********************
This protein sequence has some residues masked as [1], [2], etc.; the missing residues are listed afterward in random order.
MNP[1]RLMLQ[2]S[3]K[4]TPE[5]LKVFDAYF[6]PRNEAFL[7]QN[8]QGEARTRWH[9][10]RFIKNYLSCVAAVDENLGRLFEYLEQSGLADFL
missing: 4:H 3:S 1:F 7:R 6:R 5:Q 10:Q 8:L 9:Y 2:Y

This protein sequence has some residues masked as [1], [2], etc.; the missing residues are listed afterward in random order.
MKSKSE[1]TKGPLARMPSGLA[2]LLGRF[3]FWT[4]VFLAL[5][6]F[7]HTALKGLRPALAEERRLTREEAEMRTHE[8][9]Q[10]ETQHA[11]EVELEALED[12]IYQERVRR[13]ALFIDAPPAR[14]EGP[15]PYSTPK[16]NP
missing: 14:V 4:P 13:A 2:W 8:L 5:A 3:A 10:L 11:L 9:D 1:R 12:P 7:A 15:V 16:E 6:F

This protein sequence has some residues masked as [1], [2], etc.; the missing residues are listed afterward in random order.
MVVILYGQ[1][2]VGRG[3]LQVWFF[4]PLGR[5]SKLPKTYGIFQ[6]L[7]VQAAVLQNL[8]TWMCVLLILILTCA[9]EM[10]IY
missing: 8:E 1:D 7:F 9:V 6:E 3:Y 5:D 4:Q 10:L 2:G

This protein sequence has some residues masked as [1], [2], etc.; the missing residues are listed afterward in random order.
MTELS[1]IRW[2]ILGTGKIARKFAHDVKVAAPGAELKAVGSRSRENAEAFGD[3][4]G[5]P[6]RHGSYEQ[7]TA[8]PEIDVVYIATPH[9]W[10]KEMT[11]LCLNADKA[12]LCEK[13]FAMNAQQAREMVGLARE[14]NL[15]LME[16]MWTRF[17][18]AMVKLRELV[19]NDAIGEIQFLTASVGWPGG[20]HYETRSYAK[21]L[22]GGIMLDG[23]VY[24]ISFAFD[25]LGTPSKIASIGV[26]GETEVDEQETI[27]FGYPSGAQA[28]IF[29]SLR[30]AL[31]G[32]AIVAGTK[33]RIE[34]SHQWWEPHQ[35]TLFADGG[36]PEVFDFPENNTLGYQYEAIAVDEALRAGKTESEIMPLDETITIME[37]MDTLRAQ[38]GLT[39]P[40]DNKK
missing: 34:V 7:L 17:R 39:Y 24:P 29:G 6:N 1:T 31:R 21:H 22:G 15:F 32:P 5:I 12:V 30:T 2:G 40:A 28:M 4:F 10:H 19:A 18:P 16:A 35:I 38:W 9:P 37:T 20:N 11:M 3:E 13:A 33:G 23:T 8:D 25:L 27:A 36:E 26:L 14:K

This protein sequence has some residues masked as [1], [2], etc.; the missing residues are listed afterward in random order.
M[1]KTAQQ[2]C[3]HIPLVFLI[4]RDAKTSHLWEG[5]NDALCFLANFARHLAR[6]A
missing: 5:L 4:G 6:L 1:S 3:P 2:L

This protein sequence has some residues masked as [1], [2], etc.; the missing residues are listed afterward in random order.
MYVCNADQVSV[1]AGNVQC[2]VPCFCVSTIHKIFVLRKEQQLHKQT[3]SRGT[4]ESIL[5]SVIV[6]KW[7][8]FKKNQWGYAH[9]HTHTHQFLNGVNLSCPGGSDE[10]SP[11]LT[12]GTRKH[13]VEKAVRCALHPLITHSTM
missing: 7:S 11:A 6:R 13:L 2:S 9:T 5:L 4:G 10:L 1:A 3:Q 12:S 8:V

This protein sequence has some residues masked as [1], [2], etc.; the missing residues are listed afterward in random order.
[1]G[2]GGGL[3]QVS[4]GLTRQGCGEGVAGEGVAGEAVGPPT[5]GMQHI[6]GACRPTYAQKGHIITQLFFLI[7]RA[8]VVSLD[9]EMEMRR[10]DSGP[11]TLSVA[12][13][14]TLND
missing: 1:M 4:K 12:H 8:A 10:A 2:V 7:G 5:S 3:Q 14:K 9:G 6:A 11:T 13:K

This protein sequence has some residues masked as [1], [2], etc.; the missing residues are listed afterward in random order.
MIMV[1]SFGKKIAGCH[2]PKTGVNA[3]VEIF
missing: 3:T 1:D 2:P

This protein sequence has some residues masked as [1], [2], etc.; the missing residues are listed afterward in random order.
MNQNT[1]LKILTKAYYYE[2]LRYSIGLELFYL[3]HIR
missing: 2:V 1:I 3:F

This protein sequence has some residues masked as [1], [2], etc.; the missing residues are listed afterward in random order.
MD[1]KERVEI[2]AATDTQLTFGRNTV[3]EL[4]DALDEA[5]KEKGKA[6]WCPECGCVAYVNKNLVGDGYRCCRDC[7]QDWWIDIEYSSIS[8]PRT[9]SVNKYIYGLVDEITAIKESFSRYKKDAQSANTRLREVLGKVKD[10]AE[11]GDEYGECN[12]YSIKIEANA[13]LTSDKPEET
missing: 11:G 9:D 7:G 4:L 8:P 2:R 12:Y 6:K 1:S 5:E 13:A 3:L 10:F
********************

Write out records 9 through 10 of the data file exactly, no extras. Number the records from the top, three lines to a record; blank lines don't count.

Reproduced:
This protein sequence has some residues masked as [1], [2], etc.; the missing residues are listed afterward in random order.
MNQNT[1]LKILTKAYYYE[2]LRYSIGLELFYL[3]HIR
missing: 2:V 1:I 3:F

This protein sequence has some residues masked as [1], [2], etc.; the missing residues are listed afterward in random order.
MD[1]KERVEI[2]AATDTQLTFGRNTV[3]EL[4]DALDEA[5]KEKGKA[6]WCPECGCVAYVNKNLVGDGYRCCRDC[7]QDWWIDIEYSSIS[8]PRT[9]SVNKYIYGLVDEITAIKESFSRYKKDAQSANTRLREVLGKVKD[10]AE[11]GDEYGECN[12]YSIKIEANA[13]LTSDKPEET
missing: 11:G 9:D 7:G 4:L 8:P 2:R 12:Y 6:K 1:S 5:E 13:A 3:L 10:F